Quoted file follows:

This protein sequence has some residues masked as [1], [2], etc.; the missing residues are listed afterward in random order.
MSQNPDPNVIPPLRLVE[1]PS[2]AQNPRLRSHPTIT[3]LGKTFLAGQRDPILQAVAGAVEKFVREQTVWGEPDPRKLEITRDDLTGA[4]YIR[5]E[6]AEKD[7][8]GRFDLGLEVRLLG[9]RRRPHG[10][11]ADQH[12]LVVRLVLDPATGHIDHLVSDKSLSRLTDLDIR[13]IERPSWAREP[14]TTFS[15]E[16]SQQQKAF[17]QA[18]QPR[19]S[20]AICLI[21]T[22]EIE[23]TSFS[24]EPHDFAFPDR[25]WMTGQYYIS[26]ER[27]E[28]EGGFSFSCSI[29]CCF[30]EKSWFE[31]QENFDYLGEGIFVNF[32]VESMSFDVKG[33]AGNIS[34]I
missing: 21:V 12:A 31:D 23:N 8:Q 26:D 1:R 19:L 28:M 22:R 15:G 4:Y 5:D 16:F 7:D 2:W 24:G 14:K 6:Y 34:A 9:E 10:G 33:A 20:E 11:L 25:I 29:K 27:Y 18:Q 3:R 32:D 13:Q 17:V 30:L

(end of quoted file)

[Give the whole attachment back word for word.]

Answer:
This protein sequence has some residues masked as [1], [2], etc.; the missing residues are listed afterward in random order.
MSQNPDPNVIPPLRLVE[1]PS[2]AQNPRLRSHPTIT[3]LGKTFLAGQRDPILQAVAGAVEKFVREQTVWGEPDPRKLEITRDDLTGA[4]YIR[5]E[6]AEKD[7][8]GRFDLGLEVRLLG[9]RRRPHG[10][11]ADQH[12]LVVRLVLDPATGHIDHLVSDKSLSRLTDLDIR[13]IERPSWAREP[14]TTFS[15]E[16]SQQQKAF[17]QA[18]QPR[19]S[20]AICLI[21]T[22]EIE[23]TSFS[24]EPHDFAFPDR[25]WMTGQYYIS[26]ER[27]E[28]EGGFSFSCSI[29]CCF[30]EKSWFE[31]QENFDYLGEGIFVNF[32]VESMSFDVKG[33]AGNIS[34]I
missing: 21:V 12:A 31:D 23:N 8:Q 26:D 1:R 19:L 28:M 22:R 15:G 4:Y 5:D 16:F 7:D 2:W 24:G 14:K 6:Y 34:A 9:E 10:G 33:A 20:E 11:L 25:I 29:K 27:Y 18:Q 3:R 32:D 13:Q 17:V 30:L